On the project side, it really runs the gamut. We're working with gas companies who are looking at gas alternatives, whether that's geothermal or sewage heat recovery, or other things that can supplant heat sources.

We also work a lot with higher education because we are in the district energy business, and most college campuses have a district energy system rather than standalone boilers and chillers. Higher ed has just been leading on decarbonization and sustainability, and so really a great match for the mission of our organization and where we want to be impactful. A lot of colleges and universities have made a lot of progress on decarbonizing their electricity, but really don't have a lot of thermal solutions at hand. So that's a niche place where we work, in our technical expertise.

Similarly for hospitals and healthcare, although they're in a little bit different place in their development of sustainability solutions. Then seeing cities like Minneapolis and Saint Paul and others across the country that are really making big, audacious, wonderful goals on decarbonizing and looking at how they do redevelopment and community development differently. That's a place where we really like to work as well.

 

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I think me, my coworkers, the leadership in our organization, and our partners, we have all really, in an inspiring way, taken stock of: 'What is my purpose, and who can I help in this time? Where can I be impactful?'

Nina Axelson, Vice President of Sustainability and Outreach, Ever-Green Energy

Marie Donahue: It’s helpful to hear how you are working with these different partners. Now, to reflect a bit on this past year, recognizing the ongoing COVID-19 pandemic, systemic racism and economic uncertainty that we're facing, how has your work changed and how are you feeling about the clean energy sector in these times?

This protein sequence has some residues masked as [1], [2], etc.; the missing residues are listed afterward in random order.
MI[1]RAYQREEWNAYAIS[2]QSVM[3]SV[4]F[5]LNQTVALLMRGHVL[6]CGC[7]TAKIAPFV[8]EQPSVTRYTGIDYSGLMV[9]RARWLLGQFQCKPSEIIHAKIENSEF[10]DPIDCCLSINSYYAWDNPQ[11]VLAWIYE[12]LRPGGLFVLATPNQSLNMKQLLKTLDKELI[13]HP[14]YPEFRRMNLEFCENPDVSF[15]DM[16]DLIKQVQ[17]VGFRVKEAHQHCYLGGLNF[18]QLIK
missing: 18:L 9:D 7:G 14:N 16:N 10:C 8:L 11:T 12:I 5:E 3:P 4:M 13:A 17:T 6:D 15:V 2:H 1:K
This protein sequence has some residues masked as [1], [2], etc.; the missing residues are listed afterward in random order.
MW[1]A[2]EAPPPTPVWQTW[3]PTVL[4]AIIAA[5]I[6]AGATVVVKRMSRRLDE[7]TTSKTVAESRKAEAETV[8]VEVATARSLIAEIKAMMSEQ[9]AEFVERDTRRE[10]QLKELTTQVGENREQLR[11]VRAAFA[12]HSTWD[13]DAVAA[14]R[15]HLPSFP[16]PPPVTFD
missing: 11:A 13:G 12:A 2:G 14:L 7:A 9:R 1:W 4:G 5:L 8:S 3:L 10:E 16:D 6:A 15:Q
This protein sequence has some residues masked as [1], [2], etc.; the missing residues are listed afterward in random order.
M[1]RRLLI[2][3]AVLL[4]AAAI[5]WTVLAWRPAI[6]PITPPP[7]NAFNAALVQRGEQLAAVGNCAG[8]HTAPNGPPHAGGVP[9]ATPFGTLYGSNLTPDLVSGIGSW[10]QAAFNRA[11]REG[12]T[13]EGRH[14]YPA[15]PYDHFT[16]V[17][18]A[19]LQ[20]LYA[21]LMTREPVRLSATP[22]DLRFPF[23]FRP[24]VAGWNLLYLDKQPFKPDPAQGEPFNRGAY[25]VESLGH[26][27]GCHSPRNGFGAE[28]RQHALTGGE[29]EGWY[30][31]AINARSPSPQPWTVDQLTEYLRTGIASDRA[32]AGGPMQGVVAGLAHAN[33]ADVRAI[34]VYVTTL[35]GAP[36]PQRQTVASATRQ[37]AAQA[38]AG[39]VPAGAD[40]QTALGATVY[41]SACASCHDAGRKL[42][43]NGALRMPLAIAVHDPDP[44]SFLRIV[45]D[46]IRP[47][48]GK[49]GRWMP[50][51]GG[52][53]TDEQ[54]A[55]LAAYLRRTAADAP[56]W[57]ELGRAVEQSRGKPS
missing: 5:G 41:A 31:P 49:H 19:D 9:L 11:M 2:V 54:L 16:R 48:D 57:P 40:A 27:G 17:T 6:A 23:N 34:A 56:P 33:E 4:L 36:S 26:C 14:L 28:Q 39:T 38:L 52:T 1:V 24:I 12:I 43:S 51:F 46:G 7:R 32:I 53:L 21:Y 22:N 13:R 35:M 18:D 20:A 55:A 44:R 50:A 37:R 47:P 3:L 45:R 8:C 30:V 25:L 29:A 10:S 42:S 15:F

Nina Axelson: I think for a lot of people in 2020, we were called to question the purpose of the work that we do. Because the problems we were facing as a country, as the world, were so big and scary and uncertain. I think me, my coworkers, the leadership in our organization, and our partners, we have all really, in an inspiring way, taken stock of: “What is my purpose, and who can I help in this time? Where can I be impactful?” Given that we work with higher ed and healthcare, they are so centered on how do they keep students safe? How do they keep faculty safe? How do they keep patients and doctors and healthcare staff safe?

For us, we had to think about what kind of impacts could affect our utilities and to make sure that those—and we have several hospitals on each of our systems—how do we make sure that they have energy that they need in these dire times? And so, our purpose is in serving reliable energy. Making sure that our staff stay safe, so that they can be there for our customers and for the people that rely on us.

There is just so much that you can unpack with that question, but I think really for us, it was starting with who needs us and how do we show up for them in a way that they need us to in this really troubled time? And, in particular, it was just energy delivery basics—that’s where it really started for us. For our teams, that was really what centered everybody. I'm so proud of how the company came together to balance that energy reliability with keeping all our staff safe through COVID.

 

Once you start to look further out and say, okay, now we are operating in cities that are struggling—with systemic racism and civil unrest, and the impact of what happened with George Floyd's murder. We had conversations in our organization about how this impacts our employees. What are they dealing with? What are they dealing with in their communities, in their homes, and when they come to work?

That really, again, intensified conversations that were already happening and that were already necessary in the business. Thinking about when we show up to do this work with others, are we bringing that perspective and an openness to their perspective in the work that we do? Because everybody is feeling fragile and vulnerable in this. It’s not the time to steamroll everybody with, “We're going to do this next, and this is going to be the timeline.” But rather, to check in and say, “How can we be better? How can we be good partners in this work with you with all that is happening?”